Medicaid Expansion Could Boost States’ Mental Health Funding
Some mental health advocates say that the Medicaid expansion under the Affordable Care Act could provide cash-strapped states with federal funding needed to replenish state-based mental health systems, Stateline/Kaiser Health News reports (Ollove, Stateline/Kaiser Health News, 1/18).
About the Medicaid Expansion
Under the ACA, states have the option of expanding Medicaid coverage to individuals with incomes of up to 138% of the federal poverty level. The law's Medicaid expansion provision also would expand coverage to low-income adults who have no children.
Medi-Cal, California's Medicaid program, currently enrolls nearly eight million beneficiaries (California Healthline, 1/3).
Replenishing Mental Health Systems
The Congressional Budget Office estimates that if every state opted into the expansion, 13 million additional U.S. residents would receive mental health benefits through Medicaid next year, rising to 17 million U.S. residents in 2022.
Joel Miller -- senior director of policy and health care reform at the National Association of State Mental Health Program Directors -- said the Medicaid expansion is "a golden opportunity to shore up the state public mental health systems where they have seen these major cuts in the last 10 years."
So far, 10 Republican governors have opted out of the expansion. However, individuals in those states could benefit from the law's health insurance exchanges, which will be required to offer mental health benefits in policies, according to Stateline/Kaiser Health News.
CBO estimates eight million U.S. residents living without mental health benefits will receive such coverage next year through the exchanges, rising to 22 million U.S. residents in 2022 (Stateline/Kaiser Health News, 1/18).
Senate HELP Committee To Hold Hearing on Mental Health Care
In related news, the Senate Health, Education, Labor and Pensions Committee is scheduled to hold a hearing on Jan. 24 to examine the state of the U.S. mental health care system, The Hill's "Healthwatch" reports.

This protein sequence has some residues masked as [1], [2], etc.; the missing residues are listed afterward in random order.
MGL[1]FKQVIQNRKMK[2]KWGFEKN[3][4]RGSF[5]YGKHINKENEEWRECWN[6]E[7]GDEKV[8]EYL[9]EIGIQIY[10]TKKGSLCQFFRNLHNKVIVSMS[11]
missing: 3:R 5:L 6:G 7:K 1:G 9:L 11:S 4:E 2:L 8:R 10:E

Staffers said the hearing will allow committee members to examine the mental health system's most pressing problems, including increased focus on prevention and early intervention. The heads of the Substance Abuse and Mental Health Services Administration and the National Institutes of Mental Health are slated to testify at the hearing (Viebeck , "Healthwatch," The Hill, 1/17).
Republicans Raise Legal Questions on Executive Actions
In other news, Republicans on Wednesday questioned the legality of certain directives outlined in executive actions issued by President Obama aimed at curbing gun violence, CQ Roll Call reports.
Beth Levine, a spokesperson for Sen. Chuck Grassley (R-Iowa), said that Grassley is concerned about the president's memorandum directing CDC to conduct research into gun violence, which the senator says conflicts with statutory language forbidding the agency from using funds to "advocate or promote gun control" that has been included in appropriations bills since 1997.
Grassley also questioned the legality of two directives seeking to clarify health care providers' right to ask patients about gun ownership. In an email, Levine cited a provision in the Affordable Care Act that says the law does not grant the federal government the authority to collect "any information relating to the lawful ownership or possession of a firearm or ammunition."Meanwhile, Donny Ferguson, a spokesperson for Rep. Steve Stockman (R-Texas), said two directives aimed at increasing information states provide to a federal gun background check system "may violate previous Supreme Court decisions" (Gramlich, CQ Roll Call, 1/17). This is part of the California Healthline Daily Edition, a summary of health policy coverage from major news organizations. Sign up for an email subscription.